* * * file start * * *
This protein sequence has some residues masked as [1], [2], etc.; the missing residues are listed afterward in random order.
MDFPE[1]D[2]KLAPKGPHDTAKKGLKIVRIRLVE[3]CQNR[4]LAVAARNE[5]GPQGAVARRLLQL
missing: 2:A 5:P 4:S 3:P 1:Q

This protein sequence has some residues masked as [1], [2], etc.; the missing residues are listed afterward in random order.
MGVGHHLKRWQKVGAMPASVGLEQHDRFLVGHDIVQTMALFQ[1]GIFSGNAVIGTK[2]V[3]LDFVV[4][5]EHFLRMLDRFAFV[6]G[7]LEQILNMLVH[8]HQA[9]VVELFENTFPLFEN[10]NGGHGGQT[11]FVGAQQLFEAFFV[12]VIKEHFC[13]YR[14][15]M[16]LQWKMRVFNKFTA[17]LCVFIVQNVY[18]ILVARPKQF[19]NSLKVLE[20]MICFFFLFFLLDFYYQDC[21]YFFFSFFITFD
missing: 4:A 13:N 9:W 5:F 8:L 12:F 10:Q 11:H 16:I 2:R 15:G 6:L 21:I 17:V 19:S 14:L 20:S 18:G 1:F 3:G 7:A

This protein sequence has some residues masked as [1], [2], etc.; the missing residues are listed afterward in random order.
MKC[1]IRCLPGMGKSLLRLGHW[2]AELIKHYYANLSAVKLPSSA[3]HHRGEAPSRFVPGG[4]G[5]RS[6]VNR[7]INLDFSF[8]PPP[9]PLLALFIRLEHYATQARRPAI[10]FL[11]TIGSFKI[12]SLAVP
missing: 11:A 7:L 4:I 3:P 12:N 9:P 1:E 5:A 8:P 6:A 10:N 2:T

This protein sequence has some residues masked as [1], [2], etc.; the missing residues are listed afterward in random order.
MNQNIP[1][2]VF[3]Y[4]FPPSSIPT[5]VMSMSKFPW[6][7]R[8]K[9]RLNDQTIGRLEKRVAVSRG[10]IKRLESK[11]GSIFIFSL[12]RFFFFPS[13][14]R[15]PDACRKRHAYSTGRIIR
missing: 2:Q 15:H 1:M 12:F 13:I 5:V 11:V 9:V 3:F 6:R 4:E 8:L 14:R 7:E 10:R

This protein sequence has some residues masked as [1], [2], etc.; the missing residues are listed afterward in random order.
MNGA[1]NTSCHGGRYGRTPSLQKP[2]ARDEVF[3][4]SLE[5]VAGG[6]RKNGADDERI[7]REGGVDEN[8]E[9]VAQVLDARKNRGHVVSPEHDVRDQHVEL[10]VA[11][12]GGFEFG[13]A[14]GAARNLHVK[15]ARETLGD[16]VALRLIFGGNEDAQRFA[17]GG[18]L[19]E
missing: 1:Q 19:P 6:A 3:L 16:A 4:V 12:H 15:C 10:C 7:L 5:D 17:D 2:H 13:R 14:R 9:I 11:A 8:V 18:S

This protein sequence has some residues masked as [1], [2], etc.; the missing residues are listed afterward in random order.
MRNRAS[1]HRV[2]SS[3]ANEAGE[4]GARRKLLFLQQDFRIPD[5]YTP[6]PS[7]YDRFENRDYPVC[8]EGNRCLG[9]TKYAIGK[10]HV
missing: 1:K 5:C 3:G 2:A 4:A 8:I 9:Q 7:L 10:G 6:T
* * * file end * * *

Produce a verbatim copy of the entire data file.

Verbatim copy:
This protein sequence has some residues masked as [1], [2], etc.; the missing residues are listed afterward in random order.
MDFPE[1]D[2]KLAPKGPHDTAKKGLKIVRIRLVE[3]CQNR[4]LAVAARNE[5]GPQGAVARRLLQL
missing: 2:A 5:P 4:S 3:P 1:Q

This protein sequence has some residues masked as [1], [2], etc.; the missing residues are listed afterward in random order.
MGVGHHLKRWQKVGAMPASVGLEQHDRFLVGHDIVQTMALFQ[1]GIFSGNAVIGTK[2]V[3]LDFVV[4][5]EHFLRMLDRFAFV[6]G[7]LEQILNMLVH[8]HQA[9]VVELFENTFPLFEN[10]NGGHGGQT[11]FVGAQQLFEAFFV[12]VIKEHFC[13]YR[14][15]M[16]LQWKMRVFNKFTA[17]LCVFIVQNVY[18]ILVARPKQF[19]NSLKVLE[20]MICFFFLFFLLDFYYQDC[21]YFFFSFFITFD
missing: 4:A 13:N 9:W 5:F 8:L 12:F 10:Q 11:H 16:I 2:R 15:G 6:L 21:I 17:V 19:S 14:L 20:S 18:G 1:F 3:G 7:A

This protein sequence has some residues masked as [1], [2], etc.; the missing residues are listed afterward in random order.
MKC[1]IRCLPGMGKSLLRLGHW[2]AELIKHYYANLSAVKLPSSA[3]HHRGEAPSRFVPGG[4]G[5]RS[6]VNR[7]INLDFSF[8]PPP[9]PLLALFIRLEHYATQARRPAI[10]FL[11]TIGSFKI[12]SLAVP
missing: 11:A 7:L 4:I 3:P 12:N 9:P 1:E 5:A 8:P 6:A 10:N 2:T

This protein sequence has some residues masked as [1], [2], etc.; the missing residues are listed afterward in random order.
MNQNIP[1][2]VF[3]Y[4]FPPSSIPT[5]VMSMSKFPW[6][7]R[8]K[9]RLNDQTIGRLEKRVAVSRG[10]IKRLESK[11]GSIFIFSL[12]RFFFFPS[13][14]R[15]PDACRKRHAYSTGRIIR
missing: 2:Q 15:H 1:M 12:F 13:I 5:V 11:V 9:V 3:F 6:R 4:E 8:L 14:R 7:E 10:R

This protein sequence has some residues masked as [1], [2], etc.; the missing residues are listed afterward in random order.
MNGA[1]NTSCHGGRYGRTPSLQKP[2]ARDEVF[3][4]SLE[5]VAGG[6]RKNGADDERI[7]REGGVDEN[8]E[9]VAQVLDARKNRGHVVSPEHDVRDQHVEL[10]VA[11][12]GGFEFG[13]A[14]GAARNLHVK[15]ARETLGD[16]VALRLIFGGNEDAQRFA[17]GG[18]L[19]E
missing: 1:Q 19:P 6:A 3:L 16:A 4:V 12:H 15:C 10:C 7:L 5:D 17:D 2:H 13:R 14:R 9:I 11:A 8:V 18:S

This protein sequence has some residues masked as [1], [2], etc.; the missing residues are listed afterward in random order.
MRNRAS[1]HRV[2]SS[3]ANEAGE[4]GARRKLLFLQQDFRIPD[5]YTP[6]PS[7]YDRFENRDYPVC[8]EGNRCLG[9]TKYAIGK[10]HV
missing: 1:K 5:C 3:G 2:A 4:A 8:I 9:Q 7:L 10:G 6:T